The Monegasque manufacturer of high-performance electric vehicles “Venturi” presented the next generation of the all-terrain vehicle for Antarctica on June 5, World Environment Day. The world’s first zero-emission polar research vehicle will be stationed at Belgium’s Princess Elisabeth Antarctica Research Station in December 2021. The drive with caterpillars is of course a must due to the existing ice and snow cover in Antarctica. A lot of attention was paid to the design. The vehicle appears futuristic at first glance, but has clean lines. The orange color obviously stands out clearly against the scenery.
After returning from a trip to Antarctica in 2009, Monaco’s Prince Albert remarked to Venturi president Gildo Pastor that the research stations there did not have environmentally friendly and pollution-free vehicles. Therefore, the Prince Albert II Foundation asked Venturi to develop a zero-emission solution to transport passengers and equipment to and from scientific research sites.
Three successive versions of the vehicle were designed. On June 1, 2021, the latest generation was unveiled in Venturi’s workshops. The vehicle will be in operation at the Belgian research station Princess Elisabeth Antarctica from 7 December 2021.
The bodywork and styling of the car were designed by Sacha Lakic, the designer with whom Venturi has worked closely for many years. His vision deftly sidesteps the technical constraints of the R&D department, which mainly have to do with the thermal insulation of the vehicle, the size of the battery and the tubular structure of the chassis.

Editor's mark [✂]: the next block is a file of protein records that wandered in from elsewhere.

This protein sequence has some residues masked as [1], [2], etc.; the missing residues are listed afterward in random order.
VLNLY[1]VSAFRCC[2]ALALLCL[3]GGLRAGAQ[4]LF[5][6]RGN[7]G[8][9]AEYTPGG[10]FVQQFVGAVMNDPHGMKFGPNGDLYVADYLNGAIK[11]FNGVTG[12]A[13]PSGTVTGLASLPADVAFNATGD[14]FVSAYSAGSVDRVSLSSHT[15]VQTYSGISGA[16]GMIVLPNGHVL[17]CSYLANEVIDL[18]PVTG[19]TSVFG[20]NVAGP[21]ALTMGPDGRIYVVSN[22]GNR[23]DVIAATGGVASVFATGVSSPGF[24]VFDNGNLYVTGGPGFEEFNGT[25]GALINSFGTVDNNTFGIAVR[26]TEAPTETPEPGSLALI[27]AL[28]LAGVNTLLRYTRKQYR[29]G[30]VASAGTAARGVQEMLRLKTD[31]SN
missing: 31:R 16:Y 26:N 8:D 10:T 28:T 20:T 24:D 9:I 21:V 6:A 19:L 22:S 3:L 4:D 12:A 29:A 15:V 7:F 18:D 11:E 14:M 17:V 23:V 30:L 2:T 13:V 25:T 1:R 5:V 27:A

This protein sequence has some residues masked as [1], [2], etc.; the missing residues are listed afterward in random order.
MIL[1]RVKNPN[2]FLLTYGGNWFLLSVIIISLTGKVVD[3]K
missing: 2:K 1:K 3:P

Sacha Lakic has also succeeded in the challenge of developing a design that is versatile and at the same time ensures the right level of comfort for the vehicle’s occupants. Venturi-Antarctica can carry up to six people on the fold-down bench seats, including equipment and a second battery to increase the initial range of 50 kilometres.
The vehicle can withstand temperatures as low as -70 degrees without affecting the battery’s performance. Venturi has opted for two electric motors to power the exploration vehicle, and to avoid charging problems, there is the option of charging from both a power socket and solar power. The charging time is 2 to 18 hours depending on the context. The weight of the vehicle is 2.5 tons.
“With the Venturi Antarctica, scientists will have an efficient, easy-to-use vehicle with very good performance. They will be able to carry out their research in optimal conditions without polluting places where the quality of the analyses must be accurate down to the last molecule. We are proud to have developed a technological solution that fulfils the mission entrusted to us by the Prince Albert II Foundation,” said Gildo Pastor, President of Venturi.
Heiner Kubny, PolarJornal
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